The European General Court has rejected industry evidence that the European Commission decision to restrict certain uses of three neonicotinoid insecticides – clothianidin, thiamethoxam and imidacloprid in 2013 did not have a legal basis.
The Agricultural Industries Confederation (AIC) expressed disappointment at the ruling. AIC said it supported the action brought by Bayer Crop Science and Syngenta as it ‘firmly believes in an approval system that is based on scientific evidence, independent review and an assessment of impacts, rather than politics’.
Hazel Doonan, head of AIC’s crop protection sector said: “Effective modern crop protection products are an essential part of meeting UK Government’s drive to raise productivity whilst enhancing the environment.
“If innovation is to take place, it relies on those involved in discovering and bringing new technology to the market, to have a clear regulatory framework within which to operate.”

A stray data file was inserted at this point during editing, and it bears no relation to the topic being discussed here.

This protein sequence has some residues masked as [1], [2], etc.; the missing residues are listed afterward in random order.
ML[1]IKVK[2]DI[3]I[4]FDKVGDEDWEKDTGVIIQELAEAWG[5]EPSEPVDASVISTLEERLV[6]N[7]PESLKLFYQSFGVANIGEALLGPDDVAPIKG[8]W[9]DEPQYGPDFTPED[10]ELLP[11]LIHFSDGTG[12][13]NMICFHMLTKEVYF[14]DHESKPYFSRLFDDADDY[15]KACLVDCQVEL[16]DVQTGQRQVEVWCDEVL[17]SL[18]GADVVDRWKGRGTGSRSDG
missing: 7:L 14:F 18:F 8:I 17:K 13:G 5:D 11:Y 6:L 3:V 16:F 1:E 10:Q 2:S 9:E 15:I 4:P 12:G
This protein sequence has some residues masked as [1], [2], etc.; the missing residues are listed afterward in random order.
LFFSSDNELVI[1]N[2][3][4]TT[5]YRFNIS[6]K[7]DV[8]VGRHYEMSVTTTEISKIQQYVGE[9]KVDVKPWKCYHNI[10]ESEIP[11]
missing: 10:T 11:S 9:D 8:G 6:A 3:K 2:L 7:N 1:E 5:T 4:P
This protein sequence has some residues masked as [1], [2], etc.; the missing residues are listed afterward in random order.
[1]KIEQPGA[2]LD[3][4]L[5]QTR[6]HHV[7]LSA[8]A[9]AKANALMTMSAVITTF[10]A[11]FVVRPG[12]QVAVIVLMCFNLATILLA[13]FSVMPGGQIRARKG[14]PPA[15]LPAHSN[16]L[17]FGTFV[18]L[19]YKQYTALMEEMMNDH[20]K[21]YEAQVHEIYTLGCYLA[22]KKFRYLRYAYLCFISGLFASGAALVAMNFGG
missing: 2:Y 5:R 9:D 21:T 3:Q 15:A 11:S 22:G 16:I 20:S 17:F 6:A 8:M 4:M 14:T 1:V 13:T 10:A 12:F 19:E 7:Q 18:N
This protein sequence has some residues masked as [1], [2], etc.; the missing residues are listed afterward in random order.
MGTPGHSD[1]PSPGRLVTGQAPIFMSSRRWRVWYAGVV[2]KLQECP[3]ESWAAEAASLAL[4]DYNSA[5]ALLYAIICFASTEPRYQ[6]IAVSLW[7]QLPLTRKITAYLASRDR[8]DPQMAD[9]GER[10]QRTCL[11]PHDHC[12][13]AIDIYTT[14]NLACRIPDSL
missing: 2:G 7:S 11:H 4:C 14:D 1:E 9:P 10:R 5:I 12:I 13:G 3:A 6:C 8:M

Syngenta said: “Today’s European General Court ruling is disappointing and unfortunate. We stand by our past decision to challenge the European Commission’s decision-making process concerning our thiamethoxam technology as it relied on a hypothetical risk to implement partial restrictions on neonicotinoid chemistries, outside legally approved regulation.
"Predictable regulatory frameworks and their consistent application by regulators enable companies like Syngenta to innovate and thus support European farmers and ultimately European consumers with locally produced, safe and affordable food.”
A Bayer spokesperson said: “Bayer is disappointed with the verdict of the General Court of the European Union on Case T-429/13 - Bayer CropScience v European Commission. The Court has ruled that the European Commission’s decision from 2013, which restricted the use of certain neonicotinoids, was lawful. Bayer will review the verdict in detail and assess its consequences and potential legal options.
“Bayer decided to pursue legal action to gain clarity on the legal basis of the Commission’s decision, which – in Bayer’s opinion – was uncertain. Bayer remains convinced of the safety of its products when applied in accordance with the label instructions.”